Hailing from one of the country's poorest provinces, Wang Yang lacks the revolutionary pedigree of the so-called "princeling" party leaders. Yet since taking office in 2007, Wang has led a far-reaching crackdown on corruption resulting in several high-profile convictions, including that of former Shenzhen mayor Xu Zongheng. He has also overseen a rise in government transparency, making the provincial capital of Guangzhou the mainland's first city to publish its budget.
'Uncivilised behaviour' of tourists is harming China's image, admits VP Wang Yang
Dire manners due to poor 'quality and breeding' to blame
The dire manners and “uncivilised behaviour” of some Chinese tourists abroad are harming the country’s image, said a top official who lamented their poor “quality and breeding”, according to state-run media.
Wang Yang, one of China’s four vice premiers, singled out for condemnation “talking loudly in public places, jay-walking, spitting and willfully carving characters on items in scenic zones”.
Such “uncivilised behaviours” were “often criticised by the media and have damaged the image of Chinese people and caused vicious impact”, he said, according to the website of the People’s Daily, the ruling Communist Party’s mouthpiece.
At a government meeting on Thursday on a new tourism law Wang said: “The quality and breeding of some tourists are not high yet.”
Chinese consumers have become increasingly affluent on the back of its economic boom and foreign holidays are ever more popular, with shopping often a key activity.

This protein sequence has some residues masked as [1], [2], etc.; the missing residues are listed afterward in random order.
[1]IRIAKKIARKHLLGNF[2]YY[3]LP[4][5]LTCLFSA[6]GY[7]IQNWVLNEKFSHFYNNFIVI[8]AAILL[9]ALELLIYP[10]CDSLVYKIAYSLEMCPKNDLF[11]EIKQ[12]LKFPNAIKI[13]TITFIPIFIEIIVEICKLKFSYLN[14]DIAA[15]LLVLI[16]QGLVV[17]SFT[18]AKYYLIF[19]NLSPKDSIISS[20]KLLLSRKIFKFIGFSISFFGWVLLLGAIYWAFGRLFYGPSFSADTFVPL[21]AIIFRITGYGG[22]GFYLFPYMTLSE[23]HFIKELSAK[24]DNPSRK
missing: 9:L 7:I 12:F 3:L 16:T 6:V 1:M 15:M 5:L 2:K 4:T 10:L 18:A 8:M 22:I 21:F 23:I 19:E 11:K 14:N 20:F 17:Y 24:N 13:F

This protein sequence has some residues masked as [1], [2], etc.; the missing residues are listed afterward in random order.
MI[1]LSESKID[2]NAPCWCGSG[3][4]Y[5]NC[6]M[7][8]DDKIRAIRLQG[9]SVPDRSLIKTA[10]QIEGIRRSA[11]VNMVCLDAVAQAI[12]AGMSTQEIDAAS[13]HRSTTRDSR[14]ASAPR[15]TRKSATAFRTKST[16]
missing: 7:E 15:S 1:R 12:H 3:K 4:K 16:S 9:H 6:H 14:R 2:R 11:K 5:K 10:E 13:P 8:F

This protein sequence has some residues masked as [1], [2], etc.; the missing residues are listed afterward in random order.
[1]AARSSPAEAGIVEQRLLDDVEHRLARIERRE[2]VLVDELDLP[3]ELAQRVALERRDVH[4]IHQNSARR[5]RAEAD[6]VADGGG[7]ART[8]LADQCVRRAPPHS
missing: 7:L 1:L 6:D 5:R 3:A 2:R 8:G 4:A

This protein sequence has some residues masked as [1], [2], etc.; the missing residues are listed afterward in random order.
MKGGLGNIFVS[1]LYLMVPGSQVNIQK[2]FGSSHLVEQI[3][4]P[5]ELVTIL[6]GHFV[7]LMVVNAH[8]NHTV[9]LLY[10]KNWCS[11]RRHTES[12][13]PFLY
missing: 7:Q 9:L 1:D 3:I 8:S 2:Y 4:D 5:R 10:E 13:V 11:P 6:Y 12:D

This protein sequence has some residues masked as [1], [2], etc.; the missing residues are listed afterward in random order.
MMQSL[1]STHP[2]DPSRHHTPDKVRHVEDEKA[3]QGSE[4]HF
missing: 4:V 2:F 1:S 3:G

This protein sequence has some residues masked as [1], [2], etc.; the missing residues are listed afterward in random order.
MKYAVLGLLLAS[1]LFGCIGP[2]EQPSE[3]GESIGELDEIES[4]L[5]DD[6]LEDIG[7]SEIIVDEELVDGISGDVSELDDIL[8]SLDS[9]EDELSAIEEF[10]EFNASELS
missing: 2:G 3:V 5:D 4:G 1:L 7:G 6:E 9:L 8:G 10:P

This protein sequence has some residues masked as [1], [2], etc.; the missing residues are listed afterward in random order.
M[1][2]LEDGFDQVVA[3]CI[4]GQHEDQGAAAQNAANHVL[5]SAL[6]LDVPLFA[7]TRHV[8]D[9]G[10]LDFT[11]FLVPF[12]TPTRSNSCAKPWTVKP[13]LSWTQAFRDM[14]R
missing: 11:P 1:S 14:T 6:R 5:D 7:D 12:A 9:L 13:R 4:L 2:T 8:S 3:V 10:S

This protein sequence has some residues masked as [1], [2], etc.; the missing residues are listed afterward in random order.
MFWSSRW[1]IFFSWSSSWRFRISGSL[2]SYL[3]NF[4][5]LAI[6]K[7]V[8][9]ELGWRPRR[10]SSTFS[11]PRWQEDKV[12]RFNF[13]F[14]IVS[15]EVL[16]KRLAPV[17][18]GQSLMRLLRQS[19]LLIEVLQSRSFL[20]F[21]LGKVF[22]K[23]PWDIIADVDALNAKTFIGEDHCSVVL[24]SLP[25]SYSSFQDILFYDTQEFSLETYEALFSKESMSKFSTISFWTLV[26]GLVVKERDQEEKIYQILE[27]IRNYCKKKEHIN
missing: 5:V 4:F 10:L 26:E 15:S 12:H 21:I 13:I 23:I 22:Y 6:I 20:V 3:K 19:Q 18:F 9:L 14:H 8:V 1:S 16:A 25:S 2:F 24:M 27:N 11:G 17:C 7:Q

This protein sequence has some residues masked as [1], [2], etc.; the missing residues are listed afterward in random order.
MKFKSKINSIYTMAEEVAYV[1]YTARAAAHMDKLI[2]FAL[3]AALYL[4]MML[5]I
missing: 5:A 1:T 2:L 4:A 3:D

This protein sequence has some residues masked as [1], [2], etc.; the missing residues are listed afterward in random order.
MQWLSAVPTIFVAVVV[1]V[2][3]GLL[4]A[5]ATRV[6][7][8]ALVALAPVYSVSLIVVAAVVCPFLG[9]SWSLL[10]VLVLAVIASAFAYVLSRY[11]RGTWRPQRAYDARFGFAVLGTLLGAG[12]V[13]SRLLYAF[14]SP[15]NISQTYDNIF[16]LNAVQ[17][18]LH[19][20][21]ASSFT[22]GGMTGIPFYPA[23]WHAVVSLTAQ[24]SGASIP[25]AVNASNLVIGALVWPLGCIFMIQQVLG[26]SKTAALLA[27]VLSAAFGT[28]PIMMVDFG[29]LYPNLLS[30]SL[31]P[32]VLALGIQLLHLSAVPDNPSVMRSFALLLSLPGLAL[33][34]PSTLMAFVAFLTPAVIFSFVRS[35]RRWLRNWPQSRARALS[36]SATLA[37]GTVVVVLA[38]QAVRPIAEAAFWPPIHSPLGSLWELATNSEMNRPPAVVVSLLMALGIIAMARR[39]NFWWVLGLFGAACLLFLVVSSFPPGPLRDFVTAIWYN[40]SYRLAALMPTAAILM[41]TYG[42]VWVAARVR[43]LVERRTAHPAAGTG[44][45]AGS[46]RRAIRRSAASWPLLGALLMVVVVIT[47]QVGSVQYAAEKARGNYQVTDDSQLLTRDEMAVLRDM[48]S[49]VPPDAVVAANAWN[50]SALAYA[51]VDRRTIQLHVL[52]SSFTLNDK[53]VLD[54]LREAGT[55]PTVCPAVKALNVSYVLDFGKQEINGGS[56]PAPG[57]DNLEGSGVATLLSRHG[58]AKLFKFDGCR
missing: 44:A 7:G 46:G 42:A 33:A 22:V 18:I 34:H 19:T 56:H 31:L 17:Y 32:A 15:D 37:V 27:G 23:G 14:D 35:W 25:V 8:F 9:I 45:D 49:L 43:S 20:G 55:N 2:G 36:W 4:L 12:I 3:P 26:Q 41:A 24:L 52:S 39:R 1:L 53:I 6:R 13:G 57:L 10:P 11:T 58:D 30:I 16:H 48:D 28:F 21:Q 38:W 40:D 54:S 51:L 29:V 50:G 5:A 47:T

Destination countries, including debt-laden European states, have been easing visa restrictions to attract more tourists from China, but reports have also emerged of complaints about etiquette.
A mainland Chinese mother who asked her son to relieve himself in a bottle in a crowded Hong Kong restaurant sparked an outpouring of online anger in February.
“Improving the civilised quality of the citizens and building a good image of Chinese tourists are the obligations of governments at all levels and relevant agencies and companies,” said Wang, a former party chief of Guangdong province.
Authorities should “guide tourists to conscientiously abide by public order and social ethics, respect local religious beliefs and customs, mind their speech and behaviour ... and protect the environment,” he said.
Under the new Chinese law, travel agencies will be allowed to revoke their contracts with tourists who “engage in activities that violate social ethics”, although it does not specify examples.
Sara Jane Ho, principal of Institute Sarita in Beijing, China’s first high-end finishing school, said that rude behaviour stemmed from “a lack of international exposure and therefore lack of exposure to international etiquette”.
“Most Chinese do not behave this way on purpose,” she said. “My students, who are mostly young mothers, explain that you cannot blame us for not knowing how to behave because our parents never taught us.
“They grew up in a generation of basic survival; you don’t have the luxury to think about manners and personal space when trying to fight to the front of the food ration line.”
She added that “each generation of Chinese is getting better and better with education and travel”.
Earlier this year authorities in the wealthy eastern province of Jiangsu urged travellers to “take less cash, never show off money or valuables” after 23 Chinese visitors were robbed in Paris.